Researchers at the University of California at Santa Barbara have detailed a method of 3D printing soft, elastic materials — resembling human skin in their mechanical properties — at room temperatures and without solvents.
“We start with long polymers that are not crosslinked,” explains first author Renxuan Xie of the team’s work. “That allows them to flow like a fluid. But, after you shine the light on them, the small molecules between the polymer chains react and are linked together into a network, so you have a solid, an elastomer that, when stretched, will return to its original shape.”
The approach involves self-assembling bottlebrush polymers, which begin as a soft butter-like solid but liquefy under sufficient pressure — making them suitable for use in a 3D printer using direct ink writing (DIW). Post-printing, the material is exposed to ultraviolet light — transforming it into a permanent solid with a softness similar to that of human skin. Printed at a low temperature, the clever material requires no solvents and should be bio-compatible.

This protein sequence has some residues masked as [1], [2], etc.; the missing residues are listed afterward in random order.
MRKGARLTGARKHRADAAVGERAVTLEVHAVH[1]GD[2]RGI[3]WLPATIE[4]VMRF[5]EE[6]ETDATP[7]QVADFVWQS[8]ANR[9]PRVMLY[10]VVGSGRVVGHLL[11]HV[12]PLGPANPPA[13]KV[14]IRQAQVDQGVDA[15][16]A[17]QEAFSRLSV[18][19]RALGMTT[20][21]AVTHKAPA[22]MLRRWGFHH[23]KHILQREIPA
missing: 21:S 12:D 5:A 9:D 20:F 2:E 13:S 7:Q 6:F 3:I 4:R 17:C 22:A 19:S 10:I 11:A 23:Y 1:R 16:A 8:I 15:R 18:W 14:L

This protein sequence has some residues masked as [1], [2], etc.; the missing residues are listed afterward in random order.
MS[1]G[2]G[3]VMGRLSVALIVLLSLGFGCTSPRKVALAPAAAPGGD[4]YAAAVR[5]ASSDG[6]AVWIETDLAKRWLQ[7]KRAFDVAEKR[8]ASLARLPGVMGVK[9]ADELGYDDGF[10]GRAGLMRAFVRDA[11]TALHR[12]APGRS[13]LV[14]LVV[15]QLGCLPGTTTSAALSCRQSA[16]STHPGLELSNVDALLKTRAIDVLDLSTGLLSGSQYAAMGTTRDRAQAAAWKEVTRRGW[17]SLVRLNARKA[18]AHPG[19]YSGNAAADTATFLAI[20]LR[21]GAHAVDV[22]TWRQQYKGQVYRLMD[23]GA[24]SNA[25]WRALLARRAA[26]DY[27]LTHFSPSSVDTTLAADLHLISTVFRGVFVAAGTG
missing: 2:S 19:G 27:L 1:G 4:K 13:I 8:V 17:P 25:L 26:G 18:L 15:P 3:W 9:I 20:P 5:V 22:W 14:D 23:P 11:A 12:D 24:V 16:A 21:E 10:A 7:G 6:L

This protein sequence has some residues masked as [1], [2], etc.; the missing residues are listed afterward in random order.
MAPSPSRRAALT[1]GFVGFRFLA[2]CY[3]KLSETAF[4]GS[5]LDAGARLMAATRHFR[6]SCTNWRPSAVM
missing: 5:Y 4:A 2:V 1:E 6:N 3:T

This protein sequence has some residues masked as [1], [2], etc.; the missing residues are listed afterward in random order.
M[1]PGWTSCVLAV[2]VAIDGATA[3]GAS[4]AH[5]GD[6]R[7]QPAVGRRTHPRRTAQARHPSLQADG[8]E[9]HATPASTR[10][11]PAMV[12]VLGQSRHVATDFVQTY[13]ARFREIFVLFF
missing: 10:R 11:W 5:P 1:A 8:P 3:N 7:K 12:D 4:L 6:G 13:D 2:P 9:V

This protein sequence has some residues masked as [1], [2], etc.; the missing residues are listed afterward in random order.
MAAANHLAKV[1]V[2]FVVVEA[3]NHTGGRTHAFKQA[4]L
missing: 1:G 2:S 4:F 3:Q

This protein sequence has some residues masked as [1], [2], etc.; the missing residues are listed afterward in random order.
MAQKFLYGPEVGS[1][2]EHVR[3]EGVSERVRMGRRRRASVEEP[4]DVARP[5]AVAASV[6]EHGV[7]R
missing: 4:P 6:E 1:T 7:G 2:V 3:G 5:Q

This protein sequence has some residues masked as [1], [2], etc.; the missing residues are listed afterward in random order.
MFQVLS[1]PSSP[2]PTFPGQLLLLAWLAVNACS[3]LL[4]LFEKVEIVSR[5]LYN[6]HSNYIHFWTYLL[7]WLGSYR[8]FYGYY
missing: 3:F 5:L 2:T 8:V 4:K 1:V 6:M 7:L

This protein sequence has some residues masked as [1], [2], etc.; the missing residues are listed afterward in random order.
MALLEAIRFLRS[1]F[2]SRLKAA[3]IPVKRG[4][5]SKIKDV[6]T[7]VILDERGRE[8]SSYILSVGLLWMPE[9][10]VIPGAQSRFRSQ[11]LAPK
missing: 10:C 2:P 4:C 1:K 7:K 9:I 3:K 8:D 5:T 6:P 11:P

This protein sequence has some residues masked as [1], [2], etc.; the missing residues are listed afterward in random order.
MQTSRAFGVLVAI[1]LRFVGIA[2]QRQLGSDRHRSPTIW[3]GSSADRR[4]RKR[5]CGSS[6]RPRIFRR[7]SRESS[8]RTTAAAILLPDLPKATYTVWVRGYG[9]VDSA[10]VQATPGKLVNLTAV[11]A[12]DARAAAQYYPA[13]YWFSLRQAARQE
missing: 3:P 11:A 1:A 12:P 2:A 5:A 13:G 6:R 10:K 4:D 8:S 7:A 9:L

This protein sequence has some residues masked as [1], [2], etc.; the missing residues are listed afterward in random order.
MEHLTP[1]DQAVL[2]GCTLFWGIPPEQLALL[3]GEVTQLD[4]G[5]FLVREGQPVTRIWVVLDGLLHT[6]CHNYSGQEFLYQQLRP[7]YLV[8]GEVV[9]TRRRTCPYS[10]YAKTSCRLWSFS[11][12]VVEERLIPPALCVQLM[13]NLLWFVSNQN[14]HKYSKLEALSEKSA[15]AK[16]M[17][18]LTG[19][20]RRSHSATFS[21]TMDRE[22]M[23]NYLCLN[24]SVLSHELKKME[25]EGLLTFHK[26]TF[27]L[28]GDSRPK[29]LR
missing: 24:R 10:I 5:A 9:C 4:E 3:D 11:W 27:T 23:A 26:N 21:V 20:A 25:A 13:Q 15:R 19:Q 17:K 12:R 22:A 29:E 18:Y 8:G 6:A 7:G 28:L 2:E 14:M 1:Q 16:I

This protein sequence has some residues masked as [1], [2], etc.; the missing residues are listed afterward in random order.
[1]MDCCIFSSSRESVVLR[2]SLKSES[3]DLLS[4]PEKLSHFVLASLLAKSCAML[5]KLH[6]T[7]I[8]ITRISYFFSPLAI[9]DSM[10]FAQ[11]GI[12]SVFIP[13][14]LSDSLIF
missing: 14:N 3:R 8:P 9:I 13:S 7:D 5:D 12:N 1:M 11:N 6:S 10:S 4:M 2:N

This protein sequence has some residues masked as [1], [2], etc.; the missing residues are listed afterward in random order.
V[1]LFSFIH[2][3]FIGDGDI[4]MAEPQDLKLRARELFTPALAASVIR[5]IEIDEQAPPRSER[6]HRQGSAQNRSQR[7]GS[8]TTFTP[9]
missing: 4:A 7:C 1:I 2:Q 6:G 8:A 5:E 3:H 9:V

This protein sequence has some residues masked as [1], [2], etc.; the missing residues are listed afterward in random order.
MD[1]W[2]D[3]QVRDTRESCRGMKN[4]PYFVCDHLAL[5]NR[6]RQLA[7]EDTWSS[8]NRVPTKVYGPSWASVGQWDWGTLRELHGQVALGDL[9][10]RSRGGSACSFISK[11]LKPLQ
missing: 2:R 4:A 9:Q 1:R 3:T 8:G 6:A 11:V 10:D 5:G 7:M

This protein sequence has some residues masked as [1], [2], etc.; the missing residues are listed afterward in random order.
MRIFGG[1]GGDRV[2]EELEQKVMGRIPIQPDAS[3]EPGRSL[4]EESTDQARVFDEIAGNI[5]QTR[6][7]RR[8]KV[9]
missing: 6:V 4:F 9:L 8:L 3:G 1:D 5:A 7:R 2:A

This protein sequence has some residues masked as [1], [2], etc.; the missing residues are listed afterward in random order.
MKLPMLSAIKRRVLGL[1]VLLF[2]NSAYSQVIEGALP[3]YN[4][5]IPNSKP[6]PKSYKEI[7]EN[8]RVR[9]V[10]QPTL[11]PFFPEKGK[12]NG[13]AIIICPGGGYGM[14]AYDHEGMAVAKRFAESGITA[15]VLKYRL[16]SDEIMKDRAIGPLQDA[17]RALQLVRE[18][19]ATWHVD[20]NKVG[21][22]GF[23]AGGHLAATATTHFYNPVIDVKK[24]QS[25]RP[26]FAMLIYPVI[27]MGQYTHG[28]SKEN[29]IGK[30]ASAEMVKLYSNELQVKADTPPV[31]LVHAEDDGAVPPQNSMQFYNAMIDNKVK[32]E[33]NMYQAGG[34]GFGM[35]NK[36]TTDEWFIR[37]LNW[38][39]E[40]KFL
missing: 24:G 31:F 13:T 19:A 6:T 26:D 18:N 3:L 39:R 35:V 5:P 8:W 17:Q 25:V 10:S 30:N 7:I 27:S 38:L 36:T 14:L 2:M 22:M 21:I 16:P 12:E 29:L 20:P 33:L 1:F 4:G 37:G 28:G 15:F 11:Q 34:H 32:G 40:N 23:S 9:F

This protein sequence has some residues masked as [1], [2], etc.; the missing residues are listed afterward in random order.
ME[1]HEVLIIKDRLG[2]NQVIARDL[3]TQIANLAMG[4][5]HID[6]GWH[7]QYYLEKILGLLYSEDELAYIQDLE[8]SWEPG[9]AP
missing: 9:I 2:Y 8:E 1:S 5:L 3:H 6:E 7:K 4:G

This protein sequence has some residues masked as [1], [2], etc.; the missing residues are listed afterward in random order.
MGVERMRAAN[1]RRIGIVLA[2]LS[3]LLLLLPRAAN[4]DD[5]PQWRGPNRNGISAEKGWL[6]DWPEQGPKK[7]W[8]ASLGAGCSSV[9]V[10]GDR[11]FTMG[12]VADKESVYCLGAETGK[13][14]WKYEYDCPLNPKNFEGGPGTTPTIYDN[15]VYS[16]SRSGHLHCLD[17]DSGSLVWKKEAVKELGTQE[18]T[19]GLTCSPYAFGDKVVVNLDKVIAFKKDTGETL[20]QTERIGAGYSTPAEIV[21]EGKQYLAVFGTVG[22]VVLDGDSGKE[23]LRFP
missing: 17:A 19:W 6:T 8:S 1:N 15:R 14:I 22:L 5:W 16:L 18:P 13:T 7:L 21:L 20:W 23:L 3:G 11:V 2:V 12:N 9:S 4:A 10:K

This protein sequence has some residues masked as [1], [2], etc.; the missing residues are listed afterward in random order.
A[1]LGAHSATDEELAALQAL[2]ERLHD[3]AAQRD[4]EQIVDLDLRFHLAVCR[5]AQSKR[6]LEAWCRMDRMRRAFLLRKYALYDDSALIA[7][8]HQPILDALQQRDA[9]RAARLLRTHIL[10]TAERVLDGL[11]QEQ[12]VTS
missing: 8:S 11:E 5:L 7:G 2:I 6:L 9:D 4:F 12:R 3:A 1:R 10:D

“The modulus of our material is a thousand times smaller than that of a rubber band,” Xie notes. “It is super-soft — it feels […]
Above: PepsiCo food, snack, and beverage product line-up/Source: PepsiCo PepsiCo turned to tooling with 3D printing...